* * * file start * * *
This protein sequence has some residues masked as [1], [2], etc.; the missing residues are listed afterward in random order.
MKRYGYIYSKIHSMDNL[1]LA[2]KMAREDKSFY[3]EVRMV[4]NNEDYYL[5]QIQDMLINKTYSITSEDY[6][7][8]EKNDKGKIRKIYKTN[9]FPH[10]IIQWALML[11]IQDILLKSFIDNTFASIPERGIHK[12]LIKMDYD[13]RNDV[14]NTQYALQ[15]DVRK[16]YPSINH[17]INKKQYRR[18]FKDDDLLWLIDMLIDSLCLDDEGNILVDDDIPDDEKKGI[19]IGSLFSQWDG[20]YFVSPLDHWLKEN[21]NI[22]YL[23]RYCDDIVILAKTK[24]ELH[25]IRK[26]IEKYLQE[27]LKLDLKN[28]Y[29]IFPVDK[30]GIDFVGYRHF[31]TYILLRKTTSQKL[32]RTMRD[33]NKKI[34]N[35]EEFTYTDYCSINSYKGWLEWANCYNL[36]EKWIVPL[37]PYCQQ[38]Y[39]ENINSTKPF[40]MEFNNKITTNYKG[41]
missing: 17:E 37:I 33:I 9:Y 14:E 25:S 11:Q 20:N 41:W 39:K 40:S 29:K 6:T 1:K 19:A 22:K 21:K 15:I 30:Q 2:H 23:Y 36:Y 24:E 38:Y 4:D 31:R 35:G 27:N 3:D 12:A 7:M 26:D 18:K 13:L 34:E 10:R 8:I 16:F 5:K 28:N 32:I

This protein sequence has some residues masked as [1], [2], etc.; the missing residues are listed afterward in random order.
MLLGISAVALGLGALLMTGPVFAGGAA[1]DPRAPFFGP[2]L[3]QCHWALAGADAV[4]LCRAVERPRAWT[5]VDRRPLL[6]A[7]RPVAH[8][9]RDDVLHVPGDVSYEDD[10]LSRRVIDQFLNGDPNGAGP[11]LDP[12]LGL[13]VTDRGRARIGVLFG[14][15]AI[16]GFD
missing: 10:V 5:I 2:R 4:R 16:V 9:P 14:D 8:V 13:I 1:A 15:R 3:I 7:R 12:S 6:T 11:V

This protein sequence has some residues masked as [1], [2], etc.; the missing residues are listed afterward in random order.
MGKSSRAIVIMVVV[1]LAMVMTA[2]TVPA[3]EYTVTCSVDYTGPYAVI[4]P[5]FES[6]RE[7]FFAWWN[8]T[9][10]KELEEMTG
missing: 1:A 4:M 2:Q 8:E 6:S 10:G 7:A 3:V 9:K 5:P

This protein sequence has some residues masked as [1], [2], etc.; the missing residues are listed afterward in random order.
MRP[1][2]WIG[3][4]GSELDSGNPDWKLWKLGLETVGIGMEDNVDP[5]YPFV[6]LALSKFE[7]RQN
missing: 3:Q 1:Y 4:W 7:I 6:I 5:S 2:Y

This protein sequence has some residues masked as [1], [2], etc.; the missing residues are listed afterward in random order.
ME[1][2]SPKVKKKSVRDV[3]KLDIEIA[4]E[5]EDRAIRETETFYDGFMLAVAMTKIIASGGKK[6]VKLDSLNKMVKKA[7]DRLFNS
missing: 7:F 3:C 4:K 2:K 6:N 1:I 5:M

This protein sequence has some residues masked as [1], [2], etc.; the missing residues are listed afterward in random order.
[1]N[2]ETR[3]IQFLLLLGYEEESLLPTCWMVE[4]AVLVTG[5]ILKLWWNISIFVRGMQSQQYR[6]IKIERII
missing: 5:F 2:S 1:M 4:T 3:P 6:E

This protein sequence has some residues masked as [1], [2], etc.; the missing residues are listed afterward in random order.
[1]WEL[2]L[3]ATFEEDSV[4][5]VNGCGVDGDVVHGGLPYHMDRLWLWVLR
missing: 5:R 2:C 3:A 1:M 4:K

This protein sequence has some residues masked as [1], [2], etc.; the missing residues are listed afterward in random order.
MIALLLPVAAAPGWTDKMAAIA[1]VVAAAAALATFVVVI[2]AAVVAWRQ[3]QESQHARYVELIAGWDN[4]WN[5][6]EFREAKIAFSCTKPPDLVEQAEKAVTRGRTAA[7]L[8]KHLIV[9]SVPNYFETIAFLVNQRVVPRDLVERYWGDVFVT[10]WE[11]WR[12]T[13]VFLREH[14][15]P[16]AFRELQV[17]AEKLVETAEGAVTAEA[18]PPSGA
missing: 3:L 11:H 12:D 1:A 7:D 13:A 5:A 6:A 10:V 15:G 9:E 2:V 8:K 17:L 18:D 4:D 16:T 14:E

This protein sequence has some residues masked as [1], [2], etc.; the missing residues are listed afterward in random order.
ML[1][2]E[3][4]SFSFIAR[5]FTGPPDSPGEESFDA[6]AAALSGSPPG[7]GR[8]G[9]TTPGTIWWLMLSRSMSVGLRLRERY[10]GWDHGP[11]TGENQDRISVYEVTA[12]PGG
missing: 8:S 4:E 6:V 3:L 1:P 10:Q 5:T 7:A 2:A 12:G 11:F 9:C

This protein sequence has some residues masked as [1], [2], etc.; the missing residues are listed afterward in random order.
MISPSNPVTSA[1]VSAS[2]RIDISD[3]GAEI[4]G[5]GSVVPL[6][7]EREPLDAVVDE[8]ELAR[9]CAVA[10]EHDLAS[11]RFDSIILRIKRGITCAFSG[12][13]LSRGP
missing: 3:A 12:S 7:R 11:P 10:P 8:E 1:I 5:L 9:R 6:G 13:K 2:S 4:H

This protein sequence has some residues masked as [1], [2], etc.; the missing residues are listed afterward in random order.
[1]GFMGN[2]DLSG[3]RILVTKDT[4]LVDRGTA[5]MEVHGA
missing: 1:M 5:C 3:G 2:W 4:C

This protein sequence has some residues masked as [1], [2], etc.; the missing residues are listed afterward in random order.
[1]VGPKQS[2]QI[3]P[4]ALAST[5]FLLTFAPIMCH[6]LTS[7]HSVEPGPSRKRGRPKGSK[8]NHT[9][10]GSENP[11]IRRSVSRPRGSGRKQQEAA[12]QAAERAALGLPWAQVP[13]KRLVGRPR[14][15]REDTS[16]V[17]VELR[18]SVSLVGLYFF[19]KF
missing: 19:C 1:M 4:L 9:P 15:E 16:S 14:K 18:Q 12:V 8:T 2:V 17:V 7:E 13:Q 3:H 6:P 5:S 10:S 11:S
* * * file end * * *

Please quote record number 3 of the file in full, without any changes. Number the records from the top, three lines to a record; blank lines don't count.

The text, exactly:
This protein sequence has some residues masked as [1], [2], etc.; the missing residues are listed afterward in random order.
MGKSSRAIVIMVVV[1]LAMVMTA[2]TVPA[3]EYTVTCSVDYTGPYAVI[4]P[5]FES[6]RE[7]FFAWWN[8]T[9][10]KELEEMTG
missing: 1:A 4:M 2:Q 8:E 6:S 10:G 7:A 3:V 9:K 5:P